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More 'like-minded people': Conservative party loyalists appointed to justices of the peace advisory committee

Premier Doug Ford rebuffs accusations of patronage by saying he wants 'tough' judges and justices of the peace
Attorney General Doug Downey in the Ontario legislature on Nov. 28, 2023

A pair of political appointments that kicked off a controversy over Premier Doug Ford’s desire to appoint tough-on-crime judges are not the only ones of their kind.

The Progressive Conservative government has been appointing people with ties to Conservative politics to the committee that shortlists justice of the peace (JP) candidates for years, a Trillium analysis finds.

Ford has not been shy about his aim: He’s appointing “like-minded” people to the committees that vet judge and JP candidates to get those who are tough on crime on the bench.

The premier has specifically railed against “judges” who “let these people out on bail.”

However, nearly all bail hearings in Ontario are presided over by JPs, not provincial court judges. Justices of the Peace, who currently earn $172,000 annually, are also authorized to issue search warrants and preside over provincial offences trials.

His government has appointed Conservative-minded people to the committee that helps select them, too.

The chair of the Justices of the Peace Appointments Advisory Committee (JPAAC) is Michael Ras, a longtime Conservative and provincial lobbyist. Ras ran unsuccessfully for the federal Conservatives in a Mississauga riding in 2021.

Ras, who was appointed chair in 2019, is a senior vice president and Ontario Practice Lead at Counsel Public Affairs. 

Two of the “regional leads” on the committee, John Henderson and Nicholas Charitsis also have long Progressive Conservative party ties. Another member, Brandon Postuma, was a candidate for the party in the 2018 provincial election and finished third in the riding of Thunder-Bay Atikokan.

Henderson is a former riding association president in the Thunder Bay area and was a candidate for the party in the 1999 provincial election.

Charitsis, a Toronto lawyer, has donated to the Progressive Conservative party on several occasions. On his firm website, he describes himself as a “key strategic and legal adviser” to then-party leader Patrick Brown in 2018. The site says Charitsis set up a committee called “Project Lazarus” to defend Brown against sexual misconduct allegations. (Brown’s defamation suit against CTV News was settled out of court, with the broadcaster publicly admitting that some details in its report were factually incorrect.)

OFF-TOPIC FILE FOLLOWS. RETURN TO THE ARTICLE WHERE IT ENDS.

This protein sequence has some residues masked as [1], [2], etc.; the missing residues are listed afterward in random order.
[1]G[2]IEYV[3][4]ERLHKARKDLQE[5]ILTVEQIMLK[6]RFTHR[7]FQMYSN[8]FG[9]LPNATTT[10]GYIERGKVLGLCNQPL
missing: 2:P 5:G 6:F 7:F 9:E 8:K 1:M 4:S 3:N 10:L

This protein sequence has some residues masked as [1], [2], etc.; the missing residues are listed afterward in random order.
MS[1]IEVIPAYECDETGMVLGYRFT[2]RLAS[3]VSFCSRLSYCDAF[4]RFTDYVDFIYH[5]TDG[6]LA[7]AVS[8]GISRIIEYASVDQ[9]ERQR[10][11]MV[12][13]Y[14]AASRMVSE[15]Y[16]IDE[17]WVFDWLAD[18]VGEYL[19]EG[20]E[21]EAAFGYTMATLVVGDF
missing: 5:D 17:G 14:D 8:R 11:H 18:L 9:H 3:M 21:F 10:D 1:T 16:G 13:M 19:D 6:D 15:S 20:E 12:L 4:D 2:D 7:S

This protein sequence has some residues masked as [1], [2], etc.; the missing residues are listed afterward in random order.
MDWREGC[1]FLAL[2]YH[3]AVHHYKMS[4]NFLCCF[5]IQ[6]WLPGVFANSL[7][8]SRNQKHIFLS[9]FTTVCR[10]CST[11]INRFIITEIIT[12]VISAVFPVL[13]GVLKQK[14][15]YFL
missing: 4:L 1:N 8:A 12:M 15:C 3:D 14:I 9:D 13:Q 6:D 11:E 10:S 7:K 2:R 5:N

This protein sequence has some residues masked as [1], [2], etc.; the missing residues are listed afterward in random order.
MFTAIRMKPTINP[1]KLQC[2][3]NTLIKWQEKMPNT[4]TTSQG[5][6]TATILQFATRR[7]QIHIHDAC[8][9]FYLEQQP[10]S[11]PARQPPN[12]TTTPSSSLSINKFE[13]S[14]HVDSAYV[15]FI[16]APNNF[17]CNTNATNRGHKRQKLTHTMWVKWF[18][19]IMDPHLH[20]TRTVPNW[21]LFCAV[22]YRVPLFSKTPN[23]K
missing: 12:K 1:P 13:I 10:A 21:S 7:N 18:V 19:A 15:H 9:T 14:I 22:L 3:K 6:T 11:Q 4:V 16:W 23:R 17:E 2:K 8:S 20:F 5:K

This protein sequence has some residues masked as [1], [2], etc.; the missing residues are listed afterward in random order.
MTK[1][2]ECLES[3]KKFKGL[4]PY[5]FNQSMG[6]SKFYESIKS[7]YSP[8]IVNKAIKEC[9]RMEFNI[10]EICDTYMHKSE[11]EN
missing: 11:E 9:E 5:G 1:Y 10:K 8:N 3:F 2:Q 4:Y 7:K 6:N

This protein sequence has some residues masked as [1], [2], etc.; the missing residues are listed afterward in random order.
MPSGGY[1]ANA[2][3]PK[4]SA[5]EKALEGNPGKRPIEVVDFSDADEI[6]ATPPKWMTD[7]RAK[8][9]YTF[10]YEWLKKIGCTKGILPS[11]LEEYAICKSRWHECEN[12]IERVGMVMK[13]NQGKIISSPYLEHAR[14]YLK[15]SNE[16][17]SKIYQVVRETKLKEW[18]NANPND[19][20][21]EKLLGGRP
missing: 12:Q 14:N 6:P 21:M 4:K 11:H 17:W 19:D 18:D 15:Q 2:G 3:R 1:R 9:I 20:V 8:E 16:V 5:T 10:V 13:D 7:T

At least 14 of the 27 JPAAC members have made political donations to the provincial and federal Conservative parties in recent years, including in one case, directly to Attorney General Doug Downey's riding association, according to the Elections Ontario and Elections Canada databases.

Henderson and Charitsis did not respond to requests for comment, and Downey's press secretary did not reply to requests for comment or a list of written questions that were submitted.

Ras defended his work and that of the committee and dismissed any suggestion that it is partisan. “Your premise is false,” said Ras.

He added that he stepped down from the committee in 2021 when he was a Conservative candidate and was reappointed to the committee after the election.

Ford has faced criticism from lawyers’ groups and even retired senior judges since the Toronto Star first reported that Matthew Bondy, the chair of the Judicial Appointments Advisory Committee and another one of the seven lay members, Brock Vandrick were former senior government staffers. They are not the only lay members with Conservative ties.

Scott Munnoch, a partner at Temple Scott Associates, was a former adviser to Mike Harris and tour director for the late Brian Mulroney when he was prime minister. Keith Strachan, a business owner in Barrie, is a former president of the federal Barrie—Springwater—Oro-Medonte Conservative riding association — the riding that Downey represents provincially. Holly Haire, an event coordinator in Wasaga Beach, previously worked as the executive assistant for Conservative MP Kellie Leitch.

None of the three responded to requests for comment.

Bondy, Vandrick and Munnoch are also registered with the province as lobbyists.

When asked about the Conservative party connections on the judicial advisory committee, Ford has mentioned his desire to get “tough” JPs as well as judges appointed. 

"So every single appointment I can to find tough judges, tough JPs, to keep guys in jail — and I say guys, because 99.9 per cent are guys — I'm going to do it,” said Ford last month.

The Supreme Court of Canada has repeatedly stressed that any decision on bail must take into account the fact that the individuals before the court have not yet been convicted of the charges they face. 

“The setting of bail conditions must be consistent with the presumption of innocence and the right not to be denied reasonable bail without just cause,” Justice Sheilah Martin for a unanimous Supreme Court of Canada in R v. Zora. “The presumption of innocence is a hallowed principle lying at the very heart of criminal law [that] confirms our faith in humankind,” she added.

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